Remember the early 80s. Duran Duran was king and VCRs and cable were technological marvels. Role-playing was just taking off and within the next five years there would be a game covering almost every possible genre and movie tie-in. Lost in this explosion was a game by Fantasy Games Unlimited called Bushido. While FGU was better know for Villains & Vigilantes (a game I ran and promptly ditched for Champions), I consider Bushido to be their finest.
This game was produced before Anime and video games had corrupted our view of Japanese culture. Back then all we had to go on was Shogun, Seven Samurai and Toshiro Mifune. You won't find any kung-fu fighting, high flying, fireball throwing, Chinese hybrid super heroes here, just plain ol' "death before dishonor" samurai.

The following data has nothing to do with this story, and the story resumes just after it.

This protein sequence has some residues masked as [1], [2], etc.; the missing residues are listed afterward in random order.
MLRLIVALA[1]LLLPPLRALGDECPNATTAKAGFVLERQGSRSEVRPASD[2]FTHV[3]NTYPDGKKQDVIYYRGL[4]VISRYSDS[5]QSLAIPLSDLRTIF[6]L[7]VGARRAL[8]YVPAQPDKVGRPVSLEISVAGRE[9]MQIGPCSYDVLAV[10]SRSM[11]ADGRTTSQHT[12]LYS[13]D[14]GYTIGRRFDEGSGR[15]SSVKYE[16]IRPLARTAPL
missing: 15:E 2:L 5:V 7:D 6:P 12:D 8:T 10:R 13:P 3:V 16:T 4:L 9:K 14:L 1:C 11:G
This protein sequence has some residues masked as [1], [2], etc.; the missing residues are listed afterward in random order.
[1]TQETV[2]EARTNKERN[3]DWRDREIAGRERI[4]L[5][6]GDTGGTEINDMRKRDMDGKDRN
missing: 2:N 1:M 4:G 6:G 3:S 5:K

The items I am reviewing are in the boxed set. It consists of a player's book, called Heroes of Nippon, and a GM's book, called Land of Nippon. Each book is softbound and B&W. The player's book is 80 pages while the GM's book is 48. The box also includes a GM's screen with charts printed on cheap card. The screen also had a bland but functional map of feudal Japan. The game was reprinted several years ago as one book without the screen/map. The text is typical early '80s typesetting and is crammed together without much in the way of section headers. There is occasionally small artwork, but it is generally not good.
Except for a little blurb on the inside of the front cover and half a paragraph on rolling dice. This is all the introduction to role-playing you get. After that, you are dumped straight into character creation. Ah, the good 'ol days.